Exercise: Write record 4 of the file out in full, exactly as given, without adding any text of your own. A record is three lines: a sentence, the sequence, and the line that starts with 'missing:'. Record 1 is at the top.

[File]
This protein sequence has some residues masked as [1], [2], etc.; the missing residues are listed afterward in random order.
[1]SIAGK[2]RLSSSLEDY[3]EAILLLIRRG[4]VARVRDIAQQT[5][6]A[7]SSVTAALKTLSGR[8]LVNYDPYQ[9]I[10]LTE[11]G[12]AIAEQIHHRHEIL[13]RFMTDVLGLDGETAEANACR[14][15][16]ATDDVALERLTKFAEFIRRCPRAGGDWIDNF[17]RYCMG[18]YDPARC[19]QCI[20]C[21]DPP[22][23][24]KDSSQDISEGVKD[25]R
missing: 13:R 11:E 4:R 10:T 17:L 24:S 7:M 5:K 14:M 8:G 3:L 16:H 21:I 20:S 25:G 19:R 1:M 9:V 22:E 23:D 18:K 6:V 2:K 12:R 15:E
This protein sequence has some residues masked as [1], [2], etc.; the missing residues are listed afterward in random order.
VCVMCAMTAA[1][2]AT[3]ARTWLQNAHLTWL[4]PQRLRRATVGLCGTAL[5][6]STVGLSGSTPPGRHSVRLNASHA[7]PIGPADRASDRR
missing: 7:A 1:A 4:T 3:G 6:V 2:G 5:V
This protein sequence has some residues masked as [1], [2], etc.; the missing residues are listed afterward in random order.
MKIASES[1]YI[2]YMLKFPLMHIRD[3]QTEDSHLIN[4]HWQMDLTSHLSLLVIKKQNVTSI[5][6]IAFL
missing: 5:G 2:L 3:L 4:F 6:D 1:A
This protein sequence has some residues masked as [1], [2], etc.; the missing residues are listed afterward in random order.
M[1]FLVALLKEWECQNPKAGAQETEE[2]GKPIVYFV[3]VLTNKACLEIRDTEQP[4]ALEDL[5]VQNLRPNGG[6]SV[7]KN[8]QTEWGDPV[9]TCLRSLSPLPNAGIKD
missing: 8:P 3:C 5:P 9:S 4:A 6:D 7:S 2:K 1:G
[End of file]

This protein sequence has some residues masked as [1], [2], etc.; the missing residues are listed afterward in random order.
M[1]FLVALLKEWECQNPKAGAQETEE[2]GKPIVYFV[3]VLTNKACLEIRDTEQP[4]ALEDL[5]VQNLRPNGG[6]SV[7]KN[8]QTEWGDPV[9]TCLRSLSPLPNAGIKD
missing: 8:P 3:C 5:P 9:S 4:A 6:D 7:S 2:K 1:G